This is my Expatica blog from last week in case you missed it. As a footnote, since writing this piece, I’ve reconnected with a bunch of friends from university on Facebook and it’s been really great to see everyone doing so well. We’re spread all over Canada and the world, these days….
The past few days, when I should be doing more important things, like writing Expatica blogs, I’ve found myself spending time on social networking sites such as Facebook, digging through the faces of my past.
Although I’m curious what people from the old days are doing now, I’m uncomfortable with the details of my life being so accessible to them. I can’t help but think about how being an expat has forced me into a social role that I’m still not quite comfortable with.
I’ve always been a private person. I hate making small talk with strangers; I always feel out of place at parties; I despise crowds and I always feel nervous and awkward meeting new people.
These days though, you’d never know it. Since moving to Belgium and becoming an expat, my life is more on-display than ever before. If I search Google for my name, pages of information about me appear for the entire world to see. And although the person I see on those pages looks like me on the outside, I can’t help but wonder where this open and outgoing me came from – and what the people-who-knew-me-when think about her.
As a child in elementary school I was so quiet, teachers and classmates often didn’t even remember my name. (Lord knows they never spelled it correctly) In High School I was definitely not one of the popular girls. I had a small circle of close friends. To those outside of the circle, I was often known as “that other girl who’s friends with (insert name of more outgoing friend here).” I didn’t go to my ten year reunion. I’m not in touch with many people from that time period, although those I am still in contact with are friends for life.
In university, I was forced to be braver. I learned how to fake an outgoing personality even though inside I was still the quiet girl at the back of the class. My social circle was much wider but, most of my meaningful friendships were still with the friends from my past.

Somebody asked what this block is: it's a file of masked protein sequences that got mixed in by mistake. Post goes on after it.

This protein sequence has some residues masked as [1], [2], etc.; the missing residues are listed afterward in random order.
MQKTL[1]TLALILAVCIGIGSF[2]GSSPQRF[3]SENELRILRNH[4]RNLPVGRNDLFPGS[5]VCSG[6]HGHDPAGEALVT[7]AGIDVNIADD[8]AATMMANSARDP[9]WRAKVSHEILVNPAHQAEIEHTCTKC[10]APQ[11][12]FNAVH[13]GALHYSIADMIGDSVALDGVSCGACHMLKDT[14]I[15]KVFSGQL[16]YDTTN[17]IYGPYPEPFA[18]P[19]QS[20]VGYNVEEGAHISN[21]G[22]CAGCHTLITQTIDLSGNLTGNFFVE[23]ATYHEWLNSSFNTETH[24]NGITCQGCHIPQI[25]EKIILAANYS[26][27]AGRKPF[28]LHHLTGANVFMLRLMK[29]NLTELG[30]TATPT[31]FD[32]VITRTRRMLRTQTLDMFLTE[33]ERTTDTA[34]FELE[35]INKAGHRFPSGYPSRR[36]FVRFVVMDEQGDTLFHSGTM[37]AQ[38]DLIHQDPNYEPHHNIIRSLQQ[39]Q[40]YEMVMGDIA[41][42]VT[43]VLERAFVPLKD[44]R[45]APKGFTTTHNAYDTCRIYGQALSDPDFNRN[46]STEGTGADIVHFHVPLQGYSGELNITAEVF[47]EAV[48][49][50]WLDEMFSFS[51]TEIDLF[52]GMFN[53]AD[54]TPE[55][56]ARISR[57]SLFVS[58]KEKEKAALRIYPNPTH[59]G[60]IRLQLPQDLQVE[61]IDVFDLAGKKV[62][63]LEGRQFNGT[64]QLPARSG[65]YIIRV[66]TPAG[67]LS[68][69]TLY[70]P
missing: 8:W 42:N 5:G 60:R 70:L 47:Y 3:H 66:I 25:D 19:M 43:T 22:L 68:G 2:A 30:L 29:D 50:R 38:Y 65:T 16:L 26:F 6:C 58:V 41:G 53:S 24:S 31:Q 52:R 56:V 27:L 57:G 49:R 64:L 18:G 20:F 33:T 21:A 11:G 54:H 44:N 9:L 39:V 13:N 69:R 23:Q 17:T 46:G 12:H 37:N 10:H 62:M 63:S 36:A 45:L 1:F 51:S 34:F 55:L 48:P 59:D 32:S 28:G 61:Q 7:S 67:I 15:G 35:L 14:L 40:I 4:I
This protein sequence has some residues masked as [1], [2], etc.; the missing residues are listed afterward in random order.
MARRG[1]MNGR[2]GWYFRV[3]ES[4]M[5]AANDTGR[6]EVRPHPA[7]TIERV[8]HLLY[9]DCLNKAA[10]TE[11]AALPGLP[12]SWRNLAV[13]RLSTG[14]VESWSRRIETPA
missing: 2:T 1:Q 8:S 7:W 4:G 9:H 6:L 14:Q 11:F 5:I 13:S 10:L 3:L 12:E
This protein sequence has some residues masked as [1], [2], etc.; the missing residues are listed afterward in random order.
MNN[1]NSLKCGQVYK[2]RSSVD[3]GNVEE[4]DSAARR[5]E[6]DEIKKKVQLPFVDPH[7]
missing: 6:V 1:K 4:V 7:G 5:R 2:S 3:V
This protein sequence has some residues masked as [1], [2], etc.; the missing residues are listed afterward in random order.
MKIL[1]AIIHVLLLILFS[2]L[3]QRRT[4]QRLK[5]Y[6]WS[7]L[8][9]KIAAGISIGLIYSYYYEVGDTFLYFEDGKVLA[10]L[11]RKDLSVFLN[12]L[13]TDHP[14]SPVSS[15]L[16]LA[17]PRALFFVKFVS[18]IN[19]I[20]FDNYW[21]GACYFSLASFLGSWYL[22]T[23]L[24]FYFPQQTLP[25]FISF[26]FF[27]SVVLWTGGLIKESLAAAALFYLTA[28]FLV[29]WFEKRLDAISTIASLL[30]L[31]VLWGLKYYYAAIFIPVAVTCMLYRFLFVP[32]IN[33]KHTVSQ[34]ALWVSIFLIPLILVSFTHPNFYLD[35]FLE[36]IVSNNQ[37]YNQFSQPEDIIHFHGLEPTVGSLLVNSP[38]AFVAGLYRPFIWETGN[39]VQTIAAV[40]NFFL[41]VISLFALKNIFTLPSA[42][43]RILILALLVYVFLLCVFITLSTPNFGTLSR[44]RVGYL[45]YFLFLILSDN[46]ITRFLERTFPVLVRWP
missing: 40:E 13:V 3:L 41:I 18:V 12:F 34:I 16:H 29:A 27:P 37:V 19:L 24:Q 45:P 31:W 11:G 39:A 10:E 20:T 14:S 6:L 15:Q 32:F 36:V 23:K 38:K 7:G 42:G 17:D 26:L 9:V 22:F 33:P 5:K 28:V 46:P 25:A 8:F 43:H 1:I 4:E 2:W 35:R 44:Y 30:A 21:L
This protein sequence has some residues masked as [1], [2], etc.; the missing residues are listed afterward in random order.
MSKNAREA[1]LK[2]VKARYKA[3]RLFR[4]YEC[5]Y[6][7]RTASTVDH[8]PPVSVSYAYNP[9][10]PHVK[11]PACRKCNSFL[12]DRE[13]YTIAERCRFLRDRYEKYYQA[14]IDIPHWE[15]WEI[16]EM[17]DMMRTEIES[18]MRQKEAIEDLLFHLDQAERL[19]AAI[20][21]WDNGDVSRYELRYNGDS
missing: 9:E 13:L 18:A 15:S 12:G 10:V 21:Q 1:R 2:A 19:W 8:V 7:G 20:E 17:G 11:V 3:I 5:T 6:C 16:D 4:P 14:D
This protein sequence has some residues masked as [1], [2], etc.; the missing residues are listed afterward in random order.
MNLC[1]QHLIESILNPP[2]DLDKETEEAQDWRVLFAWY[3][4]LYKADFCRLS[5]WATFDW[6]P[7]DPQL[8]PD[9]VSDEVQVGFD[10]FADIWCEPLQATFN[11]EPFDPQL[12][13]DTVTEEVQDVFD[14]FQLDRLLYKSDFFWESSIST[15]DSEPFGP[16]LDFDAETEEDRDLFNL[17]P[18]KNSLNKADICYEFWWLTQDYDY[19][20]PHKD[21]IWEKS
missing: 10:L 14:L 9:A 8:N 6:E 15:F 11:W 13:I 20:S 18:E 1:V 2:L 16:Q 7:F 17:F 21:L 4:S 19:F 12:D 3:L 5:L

Fast forward to my current expat life. Long days without work and friends forced me to seek a social life on-line. My main goal was to stay in touch with friends at home and to find new friends in Belgium. Although I was successful on both counts, something else happened that I wasn’t quite prepared for.
Without ever really thinking about it, I started revealing bits of myself on my blogs that I never would think about revealing through small-talk with an aquaintence. Although I’m fine with friends, family and even total strangers reading about these parts of my life, it’s difficult for me to think of these acquaintances from my past seeing parts of me that were hidden for so long.
This bold new me who writes for various expat websites, sells her photography and artwork on-line and reveals intimate details of her life, is not someone I knew before my expat life began. I see this bold Alison staring back at me from profiles on sites such as Facebook and I still see the shy little girl looking for approval from teachers and classmates.
But this new Alison has been thrown into more difficult situations in the past two years than she cares to count and although she may not always have done it gracefully, each time, she’s managed to land on her feet.
I’m still insecure enough to wonder ‘what they think of me now’, but, thanks to the challenges I’ve already over-come in my expat life, I am finally secure enough not to care.
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